Tools & data

News last update:21 Jan 2021

MowHawk camera detects invasive plant species and litter

Dutch company Datacadabra developed a smart camera system called MowHawk. The system will be used for verge management and is able to recognise and collect data about invasive plant species. It also recognises litter. In the future, MoHawk could be used in agriculture, for recognising nests or weeds in grasslands.

The new MowHawk (or: mowing hawk), is a smart camera system that is mounted on the cutter bar and recognises plants or litter. The MowHawk was developed for the Dutch province of Overijssel and will be mounted on two verge mowers this year.

Detect invasive species

The MowHawk is able to detect invasive species such as the giant hogweed or the Japanese knotweed. These exotic plants do not traditionally occur in the Netherlands and are harmful to people and nature, says Renee Roeleveld, business developer at Datacadabra. Once the location of these plants has been registered, a municipality can take targeted action.

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The MowHawk was developed for the Dutch province of Overijssel. In 2021 the camera will be mounted on two roadside mowers. It's to provide more biodiversity, circular use of the grass clippings and insight during the entire verge mowing process. - Photo: Datacadabra
The MowHawk was developed for the Dutch province of Overijssel. In 2021 the camera will be mounted on two roadside mowers. It's to provide more biodiversity, circular use of the grass clippings and insight during the entire verge mowing process. - Photo: Datacadabra

MowHawk is self-learning

Observed images are quickly compared with images in the system’s software, and an algorithm determines whether such a camera image corresponds to an unwanted plant. According to Roeleveld, this makes the camera self-learning.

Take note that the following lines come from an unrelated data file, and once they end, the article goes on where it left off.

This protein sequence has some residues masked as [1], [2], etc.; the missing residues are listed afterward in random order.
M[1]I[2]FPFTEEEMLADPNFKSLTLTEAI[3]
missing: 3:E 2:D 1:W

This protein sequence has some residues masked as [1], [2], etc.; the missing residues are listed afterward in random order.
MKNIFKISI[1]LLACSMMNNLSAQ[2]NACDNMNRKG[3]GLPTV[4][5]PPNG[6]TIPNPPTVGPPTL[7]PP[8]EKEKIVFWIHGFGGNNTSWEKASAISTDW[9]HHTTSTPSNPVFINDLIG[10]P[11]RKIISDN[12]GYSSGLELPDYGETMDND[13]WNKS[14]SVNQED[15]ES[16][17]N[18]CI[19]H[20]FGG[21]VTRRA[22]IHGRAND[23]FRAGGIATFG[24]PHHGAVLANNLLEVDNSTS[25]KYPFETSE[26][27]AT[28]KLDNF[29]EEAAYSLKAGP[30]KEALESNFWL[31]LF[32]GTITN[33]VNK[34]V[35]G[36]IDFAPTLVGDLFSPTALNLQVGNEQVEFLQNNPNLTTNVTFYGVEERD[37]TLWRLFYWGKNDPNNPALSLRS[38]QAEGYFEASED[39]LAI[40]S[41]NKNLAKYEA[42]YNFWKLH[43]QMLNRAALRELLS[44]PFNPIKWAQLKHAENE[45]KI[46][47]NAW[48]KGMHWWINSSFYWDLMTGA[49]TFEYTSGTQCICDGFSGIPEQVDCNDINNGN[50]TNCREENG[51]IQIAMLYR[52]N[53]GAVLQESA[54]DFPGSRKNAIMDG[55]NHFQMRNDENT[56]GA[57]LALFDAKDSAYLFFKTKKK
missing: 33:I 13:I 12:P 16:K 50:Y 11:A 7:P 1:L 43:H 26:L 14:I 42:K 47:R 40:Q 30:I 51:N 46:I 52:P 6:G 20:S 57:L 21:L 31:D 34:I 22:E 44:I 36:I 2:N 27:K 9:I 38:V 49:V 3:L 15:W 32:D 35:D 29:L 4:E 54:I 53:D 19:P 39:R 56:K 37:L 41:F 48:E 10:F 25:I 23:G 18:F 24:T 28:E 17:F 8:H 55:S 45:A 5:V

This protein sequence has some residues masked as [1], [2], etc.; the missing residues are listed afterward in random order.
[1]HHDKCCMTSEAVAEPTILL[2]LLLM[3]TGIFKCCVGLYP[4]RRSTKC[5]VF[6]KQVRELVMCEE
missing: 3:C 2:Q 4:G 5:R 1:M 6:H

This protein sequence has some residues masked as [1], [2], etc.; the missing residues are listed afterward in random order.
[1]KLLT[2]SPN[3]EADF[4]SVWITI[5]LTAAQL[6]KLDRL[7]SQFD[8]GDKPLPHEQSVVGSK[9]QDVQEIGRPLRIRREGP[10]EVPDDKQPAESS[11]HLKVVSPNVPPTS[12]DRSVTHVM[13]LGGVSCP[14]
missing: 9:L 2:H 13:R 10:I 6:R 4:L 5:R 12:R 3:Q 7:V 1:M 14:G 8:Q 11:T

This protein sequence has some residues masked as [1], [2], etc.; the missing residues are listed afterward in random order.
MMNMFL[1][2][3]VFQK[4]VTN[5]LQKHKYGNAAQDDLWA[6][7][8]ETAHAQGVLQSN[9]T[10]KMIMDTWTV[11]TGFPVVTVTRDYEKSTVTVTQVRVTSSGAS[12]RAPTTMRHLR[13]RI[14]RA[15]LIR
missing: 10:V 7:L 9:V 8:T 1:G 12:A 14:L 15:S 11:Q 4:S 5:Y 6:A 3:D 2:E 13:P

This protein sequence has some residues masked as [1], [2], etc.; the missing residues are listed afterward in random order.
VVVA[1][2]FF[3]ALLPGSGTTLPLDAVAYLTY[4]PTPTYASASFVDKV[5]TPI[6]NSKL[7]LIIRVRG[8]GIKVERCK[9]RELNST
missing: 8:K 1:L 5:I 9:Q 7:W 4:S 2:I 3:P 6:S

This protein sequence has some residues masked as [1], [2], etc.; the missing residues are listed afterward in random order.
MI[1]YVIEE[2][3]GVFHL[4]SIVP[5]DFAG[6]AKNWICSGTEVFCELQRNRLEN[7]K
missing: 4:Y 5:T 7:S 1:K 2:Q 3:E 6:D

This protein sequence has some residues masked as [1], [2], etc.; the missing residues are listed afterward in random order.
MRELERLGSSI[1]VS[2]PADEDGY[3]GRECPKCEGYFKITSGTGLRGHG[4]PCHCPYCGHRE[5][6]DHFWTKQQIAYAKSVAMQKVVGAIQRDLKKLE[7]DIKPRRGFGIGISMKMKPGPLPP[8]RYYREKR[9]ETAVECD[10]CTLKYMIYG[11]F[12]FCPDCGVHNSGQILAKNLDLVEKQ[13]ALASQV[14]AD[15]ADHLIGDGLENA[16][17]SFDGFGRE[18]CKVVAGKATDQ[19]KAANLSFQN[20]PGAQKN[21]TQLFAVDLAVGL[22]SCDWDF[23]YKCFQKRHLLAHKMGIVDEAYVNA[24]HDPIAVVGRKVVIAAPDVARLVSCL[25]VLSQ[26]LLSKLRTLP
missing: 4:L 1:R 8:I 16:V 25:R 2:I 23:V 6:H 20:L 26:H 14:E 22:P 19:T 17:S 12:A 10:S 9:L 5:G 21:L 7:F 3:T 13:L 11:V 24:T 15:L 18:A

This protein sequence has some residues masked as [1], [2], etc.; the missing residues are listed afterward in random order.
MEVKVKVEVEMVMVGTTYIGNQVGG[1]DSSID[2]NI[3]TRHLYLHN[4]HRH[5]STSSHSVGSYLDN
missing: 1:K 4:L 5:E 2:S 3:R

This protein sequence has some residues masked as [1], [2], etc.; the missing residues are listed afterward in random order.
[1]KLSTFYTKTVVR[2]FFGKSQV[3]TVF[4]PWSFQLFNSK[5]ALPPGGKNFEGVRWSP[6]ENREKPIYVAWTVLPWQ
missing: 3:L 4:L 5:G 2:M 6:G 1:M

Besides weeds, the camera also recognises litter. The MowHawk camera sends the images to a roadside manager. The manager can use the data to determine exactly where exotic species grow and where there is a lot of litter.

Clean roadside clippings (free of litter and invasive plants) can be processed and disposed of regionally as a soil improver in agriculture or as an addition to a fermenter.

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MowHawk introduction from Datacadabra BV on Vimeo.

Recognise nests and weeds in grasslands

The solution has been developed for innovative roadside management, but the MowHawk can also be used in agriculture. It is technically possible to teach the camera to recognise nests of meadow birds and weeds in grasslands.

If the camera registers something out of the ordinary, the location is registered using GPS. This means that if the MowHawk recognises a nest, the farmer has to take action himself.

Map weeds

Another practical solution is to use the MowHawk to map out where there are a lot of weeds in grassland. The working width of the camera is adjusted to the width of the cutter bar, so the highest possible resolution is available.

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The camera system detects litter, invasive plant species and the weight of the clippings. As a result, the composition of the grass clippings can be classified, processed to a high standard and used in a circular manner. - Photo: Datacadabra
The camera system detects litter, invasive plant species and the weight of the clippings. As a result, the composition of the grass clippings can be classified, processed to a high standard and used in a circular manner. - Photo: Datacadabra

Price

In addition to the MowHawk camera, Datacadabra also supplies the software for processing the data. The camera system consists of four modules for roadside management (Vision, Tracking, Base, Cloud) which can be purchased for a total sum of € 25,000. This includes annual service, maintenance and calibration (€ 7,500) and license fees (€ 7,500).

When the MowHawk is adjusted for agriculture, the price will have to be re-determined. This depends on the module that is needed for agricultural use.

The observed image is quickly compared with images in the system's software, and an algorithm determines whether such a camera image corresponds to an unwanted plant. - Photo: Datacadabra
The observed image is quickly compared with images in the system's software, and an algorithm determines whether such a camera image corresponds to an unwanted plant. - Photo: Datacadabra

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